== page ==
Kaplan Gallery, London
Commander Jeoffroy Littleton Lowis, London (acquired from the above, 1966)
Acquired from the above by the present owner, 2006
London, Kaplan Gallery, Achille Laugé, March 9-26, 1966
This work will be included in the forthcoming catalogue raisonné by Nicole Tamburini.
Achille Laugé was the son of well-to-do farmers who moved to Cailhau near Carcassonne, where he spent most of his life. Laugé began studies in Toulouse in 1878, and went to Paris in 1881. At the Ecole des Beaux-Arts he studied with Alexandre Cabanel and Jean-Paul Laurens. There, Antoine Bourdelle, whom Laugé had known in Toulouse, introduced him to Aristide Maillol, and the three maintained a long and fruitful friendship. In 1888, after seven years in Paris, including a term of military service, Laugé returned to the south and established himself at Carcassonne. Finally, in 1895, he returned to Cailhau where he spent the rest of his life.
Laugé’s time in Paris spanned the critical years from 1886 to1888 (Seurat's La Grande Jatte was first exhibited amidst much controversy in 1886) and his contact with Neo-Impressionism should not be underestimated. In 1894, he exhibited at the Salon des Indépendants, as well as at a Toulouse exhibition with de Bonnard, Maurice Denis, Sérusier, Roussel, Toulouse-Lautrec and Vuillard. In addition, he held several one-man shows in Paris from 1907 to 1930.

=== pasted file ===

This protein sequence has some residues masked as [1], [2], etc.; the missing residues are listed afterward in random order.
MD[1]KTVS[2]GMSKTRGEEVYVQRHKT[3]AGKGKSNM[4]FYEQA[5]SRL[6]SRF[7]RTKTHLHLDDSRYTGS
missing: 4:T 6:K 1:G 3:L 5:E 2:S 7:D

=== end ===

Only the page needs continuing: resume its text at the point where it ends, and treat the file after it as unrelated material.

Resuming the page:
It was after his departure from Paris that Laugé developed his divisionist technique, following the lead of Seurat and the Pointillists. Although Laugé never adopted Seurat’s scientific attitude, his interest in the primacy and division of color resulted in work with a vivid, translucent palette. From 1888 until about 1896, Laugé composed his pictures with small points of color. At the end of the century, he abandoned the dots and dabs and painted his landscapes, portraits, and still-lives with thin, systematically placed strokes resembling crosshatching. After 1905, he applied his pigments more freely, with enlarged strokes and thick impasto that brought him closer to a traditional impressionist technique whilst maintaining his ability to paint the translucence of southern light.
Our painting, Verger de l’Ariste, though circa 1925, seems to lean more toward Laugé’s earlier divisionist technique. Here the artist depicts an orchard flowering in early spring with bright, luminous colors applied in quick dabs. In the background, one can see country houses, easily discernable by the bright orange of their roofs. The light blue of the sky, and the greens and yellows of the field, along with the cottony white of the blossoming trees create a vibrant and cheerful painting that seems to vibrate with energy.